This bit of music, simply for the name of the band:  




14 February 2017

I've had some serious health issues in my time. (As if I haven't mentioned this before.) More than one expert told me in the last six years that I am lucky to be alive, that kind of stuff.
Also, in my almost 60 yrs I have been through some gruesome pain (however and thanks to the heavens above, the almost fatal issues are mostly pain free but just carry the potential to finish me off). The pain that tormented me to date has been due to more benign causes, accidents, inflammations, that whole dental catastrophe, not forgetting childbirth (- which was actually sublime, pain incl.).

I used to feel proud of my coping skills. OK, proud is probably not the correct term, let's say I used to be confident about being able to cope. Eventually, after the jitters and the panic stations, I am not perfect. But. Always falling onto my feet in the end. Breathe in breathe out, that kind of attitude.

Fear, yes of course, I know fear. Before and after fear. I may have lived the comfortable life of a white middle class college educated happily married woman with really decent health insurance (socialist to some), but I have also flown in an airplane that was evacuated upon landing because of a bomb scare (the bomb was discovered on the plane hours later), drove downhill in a car with failing brakes (gears, gears, gears), presented my battered German passport to uniformed men with bloodshot eyes and very large machine guns, got stuck in a lift for an eternity, almost drowned in a freak surge, got showered in sharp glass when the train window I sat under was shattered by one of several massive rocks that missed my head by a fraction, ran out of a burning building, that kind of fear.

The summer before I started university I went wild. Nothing seriously bad or too illegal, mostly tasting-freedom-like-never-before wild. Part of that freedom was a brief love affair with a poet. How could I, with an A in German literature, resist a poet? (I would now, looking back, but not at the time.) 
After the first week, he sent me this poem by Bertolt Brecht, handwritten by himself on fancy paper:

To be Read Mornings and Evenings

He whom I love
Has told me
That he needs me.

That's why
I take care of myself
Watch my step and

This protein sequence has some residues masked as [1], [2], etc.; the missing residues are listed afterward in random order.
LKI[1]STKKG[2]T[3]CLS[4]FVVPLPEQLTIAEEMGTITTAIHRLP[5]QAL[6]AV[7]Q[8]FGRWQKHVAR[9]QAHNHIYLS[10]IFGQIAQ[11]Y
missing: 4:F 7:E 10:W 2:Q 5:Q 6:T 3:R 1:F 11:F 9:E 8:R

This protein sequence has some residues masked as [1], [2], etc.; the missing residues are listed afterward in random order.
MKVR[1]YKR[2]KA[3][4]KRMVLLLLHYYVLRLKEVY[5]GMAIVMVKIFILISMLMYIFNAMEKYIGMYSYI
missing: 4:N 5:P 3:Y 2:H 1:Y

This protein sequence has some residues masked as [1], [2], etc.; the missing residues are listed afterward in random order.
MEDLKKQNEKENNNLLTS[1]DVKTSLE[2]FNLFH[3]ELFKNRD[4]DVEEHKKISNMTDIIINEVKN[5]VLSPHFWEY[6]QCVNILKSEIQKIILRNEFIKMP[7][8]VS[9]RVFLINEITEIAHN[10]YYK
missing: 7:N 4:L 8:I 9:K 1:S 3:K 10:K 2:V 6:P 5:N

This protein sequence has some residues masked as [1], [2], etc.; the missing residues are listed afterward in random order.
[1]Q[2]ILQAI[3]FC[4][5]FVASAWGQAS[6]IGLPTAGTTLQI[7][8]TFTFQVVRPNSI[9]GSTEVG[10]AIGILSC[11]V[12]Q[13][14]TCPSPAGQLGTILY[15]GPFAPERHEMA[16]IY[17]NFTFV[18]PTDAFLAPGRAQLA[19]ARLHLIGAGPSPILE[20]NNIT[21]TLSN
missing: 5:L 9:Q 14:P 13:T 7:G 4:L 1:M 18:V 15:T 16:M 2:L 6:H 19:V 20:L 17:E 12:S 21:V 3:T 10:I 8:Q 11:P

Fear every raindrop
Lest it strike me down.


It was only a brief fling, his own poetry was somewhat unconvincing and he also quoted too much Rolling Stones lyrics.  But I always loved that Brecht poem and two years later, I actually stood in Blackwell's Bookshop in Oxford and read it out loud and in English to R, who, in his dirty mountain boots and his wild hair swirling around his head, looked quite out of place in the poetry section but grinned at me just the right way.

Anyway, my point is: I am now officially terrified, scared shitless, of all the raindrops and the way I cannot move my right leg properly and whether this rehabilitation will be a failure and too late and I could go on and on.

11 February 2017



We woke up to strange white stuff covering the world outside. We decided to stay indoors and my old friend vertigo arrived for a visit. I could dwell on how I pushed all the misery buttons at once, incl. weeping and gnashing of teeth, but, well, old hat.
After lunch, big white sheets of sleet were coming down outside. The man who had consoled me earlier started to make marmalade from scratch in the kitchen. I sat down with him while he separated the pips from the flesh. I lamented that I have to be better by Tuesday for my appointment with the rehabilitation center - on which I am focussing all my hopes and dreams right now - and he put his sticky hands and arms around me, which was nice, and assured me that whatever happens, it will not be the end of the world.

Then I listened a couple of times to Frazey Ford singing about the Indian Ocean. The best ocean on the planet, I loved it from day one and cried very very hard when the plane carried us away from it for the last time.